|Type||Holdings||No. of Spectra|
|Infrared Prism||vols. 1-123||91,000|
|Infrared Grating||vols. 1-123||91,000|
|Infrared Grating: Inorganics||vols.1-5 |
(indexes in v.5)
|Proton (1H) NMR||vols. 1-118||64,000|
|Proton NMR (300MHz)||vols.1-24 |
|Carbon-13 NMR||vols. 1-210||42,000|
(indexes in v.8)
|Dyes/Stains/Pigments UV||vols. 1-6 |
(indexes in v.6)
|DTA Thermograms||vols.1-6 |
(indexes in v.6)
The indexes are divided into three sections: Molecular Formula, Alphabetical, Chemical Class. Each of these consists of two parts: the first covers spectra up to 1980, and the supplement covers 1981 to 1995; with 1996 covered in a separate appendix. Each index section indexes the five main sets of spectra. To avoid nomenclature problems, it's best to start with the Molecular Formula indexes. After locating your compound in the index, note the reference number from the appropriate column on the right, and then consult the appropriate Sadtler set and volume.
Example: you need to find the proton NMR spectrum of Benzophenone, 5-chloro-2-(methylamino)- . If you know that its molecular formula is C14H12ClNO, look up that formula in the formula indexes, and match the name. (This compound is in the Supplementary Index.) The NMR column shows that the spectrum is number 38148 in the NMR set . Note the other spectra types also available for this substance.
Compounds are listed in this index in Hill formula order: number of carbon atoms first, then hydrogen, then other non-metal atoms in alphabetical order, Br, Cl, F, I, N, O, P, S, and Si. Other elements are listed in the M column. Compounds without carbon are found at the end of the index. Compounds with the same formula are sorted alphabetically by name under that formula.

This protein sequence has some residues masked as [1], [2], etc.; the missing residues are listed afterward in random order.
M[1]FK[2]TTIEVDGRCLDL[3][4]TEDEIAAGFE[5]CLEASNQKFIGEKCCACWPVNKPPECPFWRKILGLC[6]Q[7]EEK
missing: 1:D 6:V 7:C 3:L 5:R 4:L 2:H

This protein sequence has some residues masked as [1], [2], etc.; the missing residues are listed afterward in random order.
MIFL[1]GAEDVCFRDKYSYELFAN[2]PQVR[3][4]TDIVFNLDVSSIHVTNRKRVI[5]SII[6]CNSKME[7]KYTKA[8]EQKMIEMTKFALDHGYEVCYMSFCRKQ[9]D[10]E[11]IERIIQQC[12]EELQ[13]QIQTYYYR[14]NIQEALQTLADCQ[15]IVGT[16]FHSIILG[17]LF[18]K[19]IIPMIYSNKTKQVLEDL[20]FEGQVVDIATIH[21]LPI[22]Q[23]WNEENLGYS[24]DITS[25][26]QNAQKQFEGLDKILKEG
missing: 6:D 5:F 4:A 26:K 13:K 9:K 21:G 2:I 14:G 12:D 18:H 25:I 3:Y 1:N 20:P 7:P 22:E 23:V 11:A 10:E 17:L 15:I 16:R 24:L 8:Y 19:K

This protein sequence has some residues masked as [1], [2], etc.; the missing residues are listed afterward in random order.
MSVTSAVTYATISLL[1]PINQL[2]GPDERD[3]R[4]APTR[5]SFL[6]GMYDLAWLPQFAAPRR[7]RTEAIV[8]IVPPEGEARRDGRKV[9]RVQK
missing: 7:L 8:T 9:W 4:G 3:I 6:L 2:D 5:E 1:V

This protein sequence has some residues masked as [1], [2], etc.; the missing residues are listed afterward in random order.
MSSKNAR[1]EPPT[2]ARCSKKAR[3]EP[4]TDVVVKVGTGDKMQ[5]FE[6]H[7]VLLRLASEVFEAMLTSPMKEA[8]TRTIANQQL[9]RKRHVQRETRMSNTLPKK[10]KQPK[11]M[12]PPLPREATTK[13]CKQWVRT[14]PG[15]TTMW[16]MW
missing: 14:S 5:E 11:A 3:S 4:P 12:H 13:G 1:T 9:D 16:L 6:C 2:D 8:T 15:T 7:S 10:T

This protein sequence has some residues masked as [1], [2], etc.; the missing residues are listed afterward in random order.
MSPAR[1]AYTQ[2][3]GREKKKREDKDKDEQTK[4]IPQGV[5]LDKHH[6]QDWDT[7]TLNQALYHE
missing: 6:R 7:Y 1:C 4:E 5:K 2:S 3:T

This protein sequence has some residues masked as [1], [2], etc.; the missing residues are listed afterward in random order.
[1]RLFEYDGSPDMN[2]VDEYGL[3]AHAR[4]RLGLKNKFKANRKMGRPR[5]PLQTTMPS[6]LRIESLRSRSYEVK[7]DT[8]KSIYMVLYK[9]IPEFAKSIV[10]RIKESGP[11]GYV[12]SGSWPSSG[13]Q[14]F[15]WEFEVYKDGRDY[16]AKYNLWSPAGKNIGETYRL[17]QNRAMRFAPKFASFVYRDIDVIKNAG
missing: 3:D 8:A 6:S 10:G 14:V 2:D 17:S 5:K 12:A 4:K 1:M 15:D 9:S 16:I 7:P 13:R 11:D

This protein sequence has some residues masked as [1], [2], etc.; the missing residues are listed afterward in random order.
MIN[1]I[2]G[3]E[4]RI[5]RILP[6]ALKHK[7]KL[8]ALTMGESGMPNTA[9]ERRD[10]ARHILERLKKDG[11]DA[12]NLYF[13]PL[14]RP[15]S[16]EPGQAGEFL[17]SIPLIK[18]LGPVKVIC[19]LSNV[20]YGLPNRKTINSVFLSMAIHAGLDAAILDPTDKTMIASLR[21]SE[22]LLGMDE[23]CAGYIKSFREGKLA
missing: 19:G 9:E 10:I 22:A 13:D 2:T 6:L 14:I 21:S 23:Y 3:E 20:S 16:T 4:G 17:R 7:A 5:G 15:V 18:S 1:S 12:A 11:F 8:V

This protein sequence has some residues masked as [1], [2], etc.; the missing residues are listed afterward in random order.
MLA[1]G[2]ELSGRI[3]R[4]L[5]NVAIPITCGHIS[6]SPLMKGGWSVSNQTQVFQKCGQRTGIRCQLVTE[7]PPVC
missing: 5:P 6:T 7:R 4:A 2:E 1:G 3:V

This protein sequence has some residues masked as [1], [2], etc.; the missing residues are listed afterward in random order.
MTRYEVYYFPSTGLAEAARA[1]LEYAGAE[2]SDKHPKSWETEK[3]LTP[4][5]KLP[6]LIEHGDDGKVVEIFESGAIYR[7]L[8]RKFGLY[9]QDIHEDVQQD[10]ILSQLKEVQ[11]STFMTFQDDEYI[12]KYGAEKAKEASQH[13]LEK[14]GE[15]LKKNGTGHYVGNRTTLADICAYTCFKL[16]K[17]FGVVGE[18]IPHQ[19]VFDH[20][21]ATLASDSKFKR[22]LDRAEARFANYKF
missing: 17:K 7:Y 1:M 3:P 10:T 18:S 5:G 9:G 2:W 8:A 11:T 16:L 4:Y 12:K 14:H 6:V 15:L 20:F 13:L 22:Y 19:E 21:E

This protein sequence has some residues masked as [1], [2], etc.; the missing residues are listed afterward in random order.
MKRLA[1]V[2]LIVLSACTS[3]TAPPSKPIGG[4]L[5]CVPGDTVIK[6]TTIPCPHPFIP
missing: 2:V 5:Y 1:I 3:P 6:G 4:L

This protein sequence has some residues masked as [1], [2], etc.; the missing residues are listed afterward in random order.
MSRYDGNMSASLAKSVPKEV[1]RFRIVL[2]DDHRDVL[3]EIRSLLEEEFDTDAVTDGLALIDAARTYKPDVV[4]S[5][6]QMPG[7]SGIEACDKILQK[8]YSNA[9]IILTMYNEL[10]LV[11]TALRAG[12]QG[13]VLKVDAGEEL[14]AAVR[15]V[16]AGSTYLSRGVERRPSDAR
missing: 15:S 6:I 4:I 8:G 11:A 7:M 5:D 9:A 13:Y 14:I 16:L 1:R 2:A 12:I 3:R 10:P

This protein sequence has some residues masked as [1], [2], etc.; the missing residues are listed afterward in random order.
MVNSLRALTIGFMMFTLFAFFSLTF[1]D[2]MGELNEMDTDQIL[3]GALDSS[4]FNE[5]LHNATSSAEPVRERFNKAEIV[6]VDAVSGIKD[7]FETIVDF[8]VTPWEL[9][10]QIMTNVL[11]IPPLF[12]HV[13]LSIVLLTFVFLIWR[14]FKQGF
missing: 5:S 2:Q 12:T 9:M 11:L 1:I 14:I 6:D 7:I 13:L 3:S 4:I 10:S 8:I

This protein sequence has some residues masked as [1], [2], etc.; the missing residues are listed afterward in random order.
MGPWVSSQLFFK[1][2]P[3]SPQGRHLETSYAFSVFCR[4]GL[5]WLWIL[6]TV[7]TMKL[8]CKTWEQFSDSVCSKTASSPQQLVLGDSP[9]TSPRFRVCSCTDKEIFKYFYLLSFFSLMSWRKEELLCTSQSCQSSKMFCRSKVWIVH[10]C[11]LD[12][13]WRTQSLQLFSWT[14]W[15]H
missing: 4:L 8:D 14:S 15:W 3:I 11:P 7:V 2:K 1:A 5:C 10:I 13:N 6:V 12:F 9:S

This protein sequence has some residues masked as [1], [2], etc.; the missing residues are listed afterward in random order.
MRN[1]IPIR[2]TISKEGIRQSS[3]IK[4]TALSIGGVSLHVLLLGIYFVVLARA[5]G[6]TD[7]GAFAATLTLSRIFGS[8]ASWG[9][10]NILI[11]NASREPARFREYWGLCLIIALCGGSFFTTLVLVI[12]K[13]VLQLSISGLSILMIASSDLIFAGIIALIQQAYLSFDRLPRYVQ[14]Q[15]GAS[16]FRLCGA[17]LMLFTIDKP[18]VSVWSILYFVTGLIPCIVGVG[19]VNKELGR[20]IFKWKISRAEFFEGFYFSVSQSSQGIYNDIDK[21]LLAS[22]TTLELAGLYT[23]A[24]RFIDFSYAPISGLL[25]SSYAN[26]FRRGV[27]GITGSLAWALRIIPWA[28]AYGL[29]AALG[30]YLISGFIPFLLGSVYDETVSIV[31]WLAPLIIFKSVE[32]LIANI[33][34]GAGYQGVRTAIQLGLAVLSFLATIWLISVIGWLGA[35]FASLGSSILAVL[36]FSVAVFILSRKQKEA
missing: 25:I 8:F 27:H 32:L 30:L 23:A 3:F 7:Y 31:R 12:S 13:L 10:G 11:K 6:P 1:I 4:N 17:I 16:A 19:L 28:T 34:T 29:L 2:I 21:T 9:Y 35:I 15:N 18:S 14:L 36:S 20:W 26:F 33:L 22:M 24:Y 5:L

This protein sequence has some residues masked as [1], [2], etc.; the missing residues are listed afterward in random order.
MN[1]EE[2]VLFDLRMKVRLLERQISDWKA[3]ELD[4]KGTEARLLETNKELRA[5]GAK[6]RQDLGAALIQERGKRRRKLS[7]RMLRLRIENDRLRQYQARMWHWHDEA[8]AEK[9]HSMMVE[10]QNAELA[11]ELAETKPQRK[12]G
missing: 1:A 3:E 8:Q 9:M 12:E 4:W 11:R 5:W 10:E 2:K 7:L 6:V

Compounds are listed alphabetically by name of parent compound, followed by derivatives. Nomenclature closely follows older Chemical Abstracts (pre-9th CI) standards, but is not exactly equivalent. Sadtler assigns the parent name on the basis of a predefined priority of functionality, with substituents and/or derivatives specified alphabetically after the parent name. Ignore numbers, Greek letters, and isomerism designators when searching the alphabetical sequence. In addition to systematized names, many cross-references to frequently used trivial names can also be found. (See the index's introduction for further examples and explanation.)
Various functional groups are assigned a numeric code, found in the chart in the front of the index. Compounds are listed in the index by the three lowest codes, found in the FUNCTIONALITY columns. Complex compounds are given special designations (e.g. Y5, Steroids) and are found at the end of the index. See the introduction for a more thorough explanation of this index.
Compounds are listed by increasing molecular weight, then alphabetically by name. If you know only the mol.wt. of an unknown, use this index to find a matching spectrum. This index contains only compounds that appeared in the Proton NMR set after 1981.
Consult their introductions for instructions on how to use them. Manually coding the peaks of an unknown spectrum and matching them to the index is a tedious process.
The IR "Spec Finder" indexes allow you to locate IR Prism or Grating spectra (up to 1984) based on absorption peaks. The Carbon-13 set also has its own peak indexes. The UV Locator indexes are similar, but the library only has the pre-1972 and 1981-96 parts.
The spectrum page itself includes the structural formula, with solvent, sample purity, source, and equipment information. The NMR, 13C and UV spectra also give assigned peaks, and the UV spectra usually give the molar absorption coefficient (a